Last year I received roughly $500 state tax refund. Everything is the same EXCEPT for the fact that I took on Full time(same company) in November. I did contribute to my new Retirement Plan, but it was a paltry 10-20$...

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  • 6
    Welcome to Money.SE. As it stands, the question is not clear enough to answer. First and foremost, the site has members from all over the world, and tax questions need a country tag. We don't have enough detail on you, your family situation, or anything about your finances. I can tell you, the US tax code changed in 2018, bigly. Some people saw their taxes drop, others, mostly those in Blue states with high state and property tax, saw an increase. I'd be thrilled to only see a $500 increase in my tax bill. You can edit your question, if you're so inclined. – JoeTaxpayer Feb 1 at 19:14

(Assuming US based on use of dollar sign and "state")

There were two major changes for you that most likely contributed to the lower refund. One is the change in federal tax laws that affect standard deductions and (the lack of) personal exemptions. The second is the change in job status. Both of those can affect your taxable income at the state level, affecting your refund even if no tax brackets or laws changed in your state.

Remember that your tax refund is dependent not only on your tax due but how much tax is withheld during the year. Withholdings are an inexact science, since the process is to take your periodic pay, extrapolate that to an entire year, determine what your total tax would be for the year, and withhold a pro-rated portion for that period. If your allowances on your W-4 are incorrect, or your pay is irregular (e.g. you get commissions or overtime periodically) your withholdings may be inaccurate when extrapolated out.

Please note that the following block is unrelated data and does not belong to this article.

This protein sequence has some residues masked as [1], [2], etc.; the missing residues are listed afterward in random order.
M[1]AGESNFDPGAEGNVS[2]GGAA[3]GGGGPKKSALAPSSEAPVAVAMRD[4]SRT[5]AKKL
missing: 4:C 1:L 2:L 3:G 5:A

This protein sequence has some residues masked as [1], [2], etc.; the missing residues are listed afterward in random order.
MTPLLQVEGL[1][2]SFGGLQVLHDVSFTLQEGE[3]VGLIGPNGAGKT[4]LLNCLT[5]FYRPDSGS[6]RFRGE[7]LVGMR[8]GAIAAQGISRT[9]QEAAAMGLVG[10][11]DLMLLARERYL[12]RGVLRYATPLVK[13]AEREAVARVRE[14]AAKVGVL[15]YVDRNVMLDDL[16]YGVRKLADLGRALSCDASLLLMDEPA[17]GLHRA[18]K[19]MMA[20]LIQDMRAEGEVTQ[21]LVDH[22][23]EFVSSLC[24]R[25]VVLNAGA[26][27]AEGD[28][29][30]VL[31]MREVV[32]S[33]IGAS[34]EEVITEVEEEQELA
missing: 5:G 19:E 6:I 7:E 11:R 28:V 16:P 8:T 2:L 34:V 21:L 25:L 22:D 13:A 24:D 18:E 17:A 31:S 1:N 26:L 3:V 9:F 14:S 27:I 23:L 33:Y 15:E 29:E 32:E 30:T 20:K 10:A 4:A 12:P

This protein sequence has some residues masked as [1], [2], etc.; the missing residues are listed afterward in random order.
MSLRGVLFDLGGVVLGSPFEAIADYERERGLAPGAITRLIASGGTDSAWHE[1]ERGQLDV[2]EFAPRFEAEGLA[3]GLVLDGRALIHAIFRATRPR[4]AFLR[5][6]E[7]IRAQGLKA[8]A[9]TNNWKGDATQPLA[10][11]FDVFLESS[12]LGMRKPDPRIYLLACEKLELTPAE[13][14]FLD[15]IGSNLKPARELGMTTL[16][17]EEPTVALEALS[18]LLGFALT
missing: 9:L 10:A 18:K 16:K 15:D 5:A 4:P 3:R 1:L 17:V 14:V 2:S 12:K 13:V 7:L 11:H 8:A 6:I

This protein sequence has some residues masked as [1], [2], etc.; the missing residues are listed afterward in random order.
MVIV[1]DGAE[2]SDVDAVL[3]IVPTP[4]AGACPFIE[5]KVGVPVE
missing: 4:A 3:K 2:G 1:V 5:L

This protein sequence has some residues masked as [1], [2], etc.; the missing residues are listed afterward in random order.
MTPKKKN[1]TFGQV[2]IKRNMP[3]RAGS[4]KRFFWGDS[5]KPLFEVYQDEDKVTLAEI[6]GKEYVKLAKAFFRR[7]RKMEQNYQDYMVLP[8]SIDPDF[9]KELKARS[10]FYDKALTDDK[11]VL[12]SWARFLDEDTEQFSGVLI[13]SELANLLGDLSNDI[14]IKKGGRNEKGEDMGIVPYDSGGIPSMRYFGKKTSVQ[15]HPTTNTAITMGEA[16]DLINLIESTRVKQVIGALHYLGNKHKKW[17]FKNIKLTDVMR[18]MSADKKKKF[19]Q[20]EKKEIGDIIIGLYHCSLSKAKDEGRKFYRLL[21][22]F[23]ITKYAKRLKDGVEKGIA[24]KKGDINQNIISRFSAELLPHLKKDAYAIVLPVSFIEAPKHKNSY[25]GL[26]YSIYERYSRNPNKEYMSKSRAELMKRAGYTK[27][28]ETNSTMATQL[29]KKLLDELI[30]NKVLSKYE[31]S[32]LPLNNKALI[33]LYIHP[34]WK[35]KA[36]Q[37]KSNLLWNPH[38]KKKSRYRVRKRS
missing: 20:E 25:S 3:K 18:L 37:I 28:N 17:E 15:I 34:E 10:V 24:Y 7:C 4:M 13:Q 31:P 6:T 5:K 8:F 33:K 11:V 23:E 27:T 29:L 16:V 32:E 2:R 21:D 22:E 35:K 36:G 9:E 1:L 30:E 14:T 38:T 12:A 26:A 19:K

If you want to have a better chance at a refund next year, you can contact your payroll department to decrease the number of allowances on your W-4 at the state level (and federal if desired). That will increase your withholding each paycheck (reducing your take home pay) in exchange for a larger refund when you file.

  • Increasing allowances will decrease withholding, and decrease refund, or even result in taxes due (and possibly penalties, depending on how much is due and how withholding compares to the previous year total tax) – Ben Voigt Feb 1 at 20:18

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